Lt. Gov. Barnes walked through and received a tour of the Red Gym Wednesday following Gov. Tony Evers State of the State address the night before. His visit focused mainly on the multi-cultural center, which is home to the Black Cultural Center, Latinx Cultural Center, Asian Pacific Islander Desi American (APIDA) Student Center and American Indian Student and Cultural Center.
Barnes met with Claudia Guzmán, director of the Multicultural Student Center and Bobbi Skenandore, the American Indian Student and Cultural Center program coordinator, amongst other faculty members and students.
As the holder of the second-highest executive office in a state, Barnes claimed to have gotten a good feel of “the vibes” of the Red Gym, adding that he would be “more than happy to come back.”
In a small press conference after the tour, Barnes commented on Gov. Evers' promise from his State of the State address Tuesday to freeze in-state student tuition through June 2023.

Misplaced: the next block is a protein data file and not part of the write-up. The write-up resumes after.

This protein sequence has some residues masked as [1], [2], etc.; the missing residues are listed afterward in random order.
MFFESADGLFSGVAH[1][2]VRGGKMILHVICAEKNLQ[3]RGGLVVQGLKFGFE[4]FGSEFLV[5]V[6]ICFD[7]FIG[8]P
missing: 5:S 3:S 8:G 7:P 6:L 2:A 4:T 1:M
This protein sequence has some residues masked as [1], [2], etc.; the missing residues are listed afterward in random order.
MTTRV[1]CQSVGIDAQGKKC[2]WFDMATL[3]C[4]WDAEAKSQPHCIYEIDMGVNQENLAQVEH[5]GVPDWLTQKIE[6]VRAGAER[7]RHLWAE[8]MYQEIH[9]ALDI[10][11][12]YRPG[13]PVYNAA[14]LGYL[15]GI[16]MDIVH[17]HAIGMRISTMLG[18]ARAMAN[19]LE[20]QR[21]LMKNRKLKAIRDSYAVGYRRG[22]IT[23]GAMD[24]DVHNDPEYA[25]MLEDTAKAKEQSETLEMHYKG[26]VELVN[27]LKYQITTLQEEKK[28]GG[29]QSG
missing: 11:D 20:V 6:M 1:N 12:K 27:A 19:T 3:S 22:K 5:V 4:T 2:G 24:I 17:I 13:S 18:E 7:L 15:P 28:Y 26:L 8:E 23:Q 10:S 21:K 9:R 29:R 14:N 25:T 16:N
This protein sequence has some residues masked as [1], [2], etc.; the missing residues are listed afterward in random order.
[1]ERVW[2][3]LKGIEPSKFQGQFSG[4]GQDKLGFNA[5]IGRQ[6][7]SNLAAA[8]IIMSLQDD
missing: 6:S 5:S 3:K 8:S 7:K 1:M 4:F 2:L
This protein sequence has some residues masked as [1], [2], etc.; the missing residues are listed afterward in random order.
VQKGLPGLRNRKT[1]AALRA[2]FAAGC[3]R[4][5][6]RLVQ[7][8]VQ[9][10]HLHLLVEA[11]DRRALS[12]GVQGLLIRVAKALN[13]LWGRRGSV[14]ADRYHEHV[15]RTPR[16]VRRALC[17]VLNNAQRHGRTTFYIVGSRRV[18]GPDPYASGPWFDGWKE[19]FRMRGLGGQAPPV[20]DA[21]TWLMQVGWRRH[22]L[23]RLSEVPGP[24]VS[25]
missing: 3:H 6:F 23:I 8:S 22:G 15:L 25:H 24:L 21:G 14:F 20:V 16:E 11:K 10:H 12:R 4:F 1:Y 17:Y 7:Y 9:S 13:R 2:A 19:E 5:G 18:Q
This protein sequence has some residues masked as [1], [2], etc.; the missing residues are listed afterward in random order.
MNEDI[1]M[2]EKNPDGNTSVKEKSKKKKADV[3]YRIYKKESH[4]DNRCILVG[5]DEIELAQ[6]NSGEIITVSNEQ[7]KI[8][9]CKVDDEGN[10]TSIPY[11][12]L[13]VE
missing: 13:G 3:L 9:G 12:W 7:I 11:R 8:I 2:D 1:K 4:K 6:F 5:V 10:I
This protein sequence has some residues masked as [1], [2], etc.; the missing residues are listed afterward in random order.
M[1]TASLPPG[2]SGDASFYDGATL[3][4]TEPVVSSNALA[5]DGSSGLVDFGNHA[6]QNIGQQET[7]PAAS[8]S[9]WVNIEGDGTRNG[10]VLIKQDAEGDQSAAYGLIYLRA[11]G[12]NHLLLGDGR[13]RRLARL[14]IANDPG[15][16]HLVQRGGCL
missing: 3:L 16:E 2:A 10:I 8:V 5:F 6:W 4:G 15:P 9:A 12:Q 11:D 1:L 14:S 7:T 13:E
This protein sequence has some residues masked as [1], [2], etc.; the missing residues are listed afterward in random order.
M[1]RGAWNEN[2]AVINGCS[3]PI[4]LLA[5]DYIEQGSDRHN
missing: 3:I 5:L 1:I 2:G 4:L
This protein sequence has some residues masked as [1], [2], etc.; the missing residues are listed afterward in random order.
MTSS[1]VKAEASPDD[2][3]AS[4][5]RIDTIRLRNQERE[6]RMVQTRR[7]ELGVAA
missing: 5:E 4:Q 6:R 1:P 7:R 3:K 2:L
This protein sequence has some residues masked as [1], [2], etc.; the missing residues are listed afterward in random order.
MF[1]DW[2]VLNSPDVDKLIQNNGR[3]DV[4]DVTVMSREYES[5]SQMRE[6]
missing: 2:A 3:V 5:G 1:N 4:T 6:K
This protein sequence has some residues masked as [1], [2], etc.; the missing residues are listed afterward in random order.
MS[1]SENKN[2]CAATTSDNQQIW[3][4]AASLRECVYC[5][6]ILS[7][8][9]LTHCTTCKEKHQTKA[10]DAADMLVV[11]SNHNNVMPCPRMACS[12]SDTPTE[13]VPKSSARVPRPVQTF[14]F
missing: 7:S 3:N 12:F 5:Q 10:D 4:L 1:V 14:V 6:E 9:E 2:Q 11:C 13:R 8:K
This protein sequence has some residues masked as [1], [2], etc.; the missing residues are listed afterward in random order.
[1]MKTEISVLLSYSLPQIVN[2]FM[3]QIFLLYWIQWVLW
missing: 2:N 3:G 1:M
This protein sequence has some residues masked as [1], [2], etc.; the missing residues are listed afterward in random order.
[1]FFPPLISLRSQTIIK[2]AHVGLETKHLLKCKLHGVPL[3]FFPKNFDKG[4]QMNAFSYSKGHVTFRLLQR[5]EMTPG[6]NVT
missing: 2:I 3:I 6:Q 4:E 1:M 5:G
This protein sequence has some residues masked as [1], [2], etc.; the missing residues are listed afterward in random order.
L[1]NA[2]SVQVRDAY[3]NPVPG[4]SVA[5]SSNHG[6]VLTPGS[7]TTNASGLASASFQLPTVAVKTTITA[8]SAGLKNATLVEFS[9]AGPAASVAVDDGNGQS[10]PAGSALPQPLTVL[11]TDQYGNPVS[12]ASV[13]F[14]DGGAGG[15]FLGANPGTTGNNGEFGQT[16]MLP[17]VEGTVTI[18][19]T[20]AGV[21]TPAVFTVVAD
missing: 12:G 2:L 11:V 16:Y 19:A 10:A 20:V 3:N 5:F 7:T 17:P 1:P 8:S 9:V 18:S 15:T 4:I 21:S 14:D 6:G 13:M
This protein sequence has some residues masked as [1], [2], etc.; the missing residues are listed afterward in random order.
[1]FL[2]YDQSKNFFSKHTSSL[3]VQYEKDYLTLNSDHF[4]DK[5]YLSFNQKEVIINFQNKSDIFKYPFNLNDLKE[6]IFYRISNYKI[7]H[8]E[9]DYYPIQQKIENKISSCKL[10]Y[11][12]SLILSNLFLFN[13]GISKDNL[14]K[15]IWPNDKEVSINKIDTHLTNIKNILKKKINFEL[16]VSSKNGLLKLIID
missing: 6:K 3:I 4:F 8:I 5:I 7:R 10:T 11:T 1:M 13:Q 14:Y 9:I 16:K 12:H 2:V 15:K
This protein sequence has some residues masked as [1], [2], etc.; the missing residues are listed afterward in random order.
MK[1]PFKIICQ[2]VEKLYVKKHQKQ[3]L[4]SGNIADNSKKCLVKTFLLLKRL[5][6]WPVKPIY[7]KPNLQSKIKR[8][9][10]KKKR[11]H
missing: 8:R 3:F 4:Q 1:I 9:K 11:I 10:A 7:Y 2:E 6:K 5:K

“College affordability is still a huge problem here in the state. There are all sorts of economic strains and stressors that people have been dealing with as the cost of living continues to increase and we see inflation rising at a historic rate,” Barnes said. “The least we can do is help our young people get an education so that they can get into the workforce, chase their dreams, without going too broke in the process.”
Lt. Gov. Barnes was also asked why Evers decided to call a special session Tuesday.
“The legislature has unfortunately acted irresponsibly and not answered the calls of working people in the state,” Barnes said, referring to the increase in costs of living in Wisconsin and the ongoing financial struggles caused by the pandemic. “I’m proud of the Governor and his leadership for calling the special session and trying to do the least that we can to force the Republicans in the legislature to do their jobs.”
Critical Race Theory, and the ongoing efforts in Wisconsin to ban it, were also brought up during Barnes’ visit.
“We have a responsibility as a state because we have a proud tradition here [in Wisconsin]. We were the first state to declare the Fugitive Slave Act unconstitutional, which I didn’t learn about till I was an adult. I didn’t learn about Ezekiel Gillespie trying to vote until I was an adult, and his whole struggle to ensure black suffrage,” Barnes said. “These are things that our students should learn; they are things that make us proud.”
Ian Wilder is a current features writer and former state politics reporter for The Daily Cardinal. Follow him on Twitter at @IanWWilder.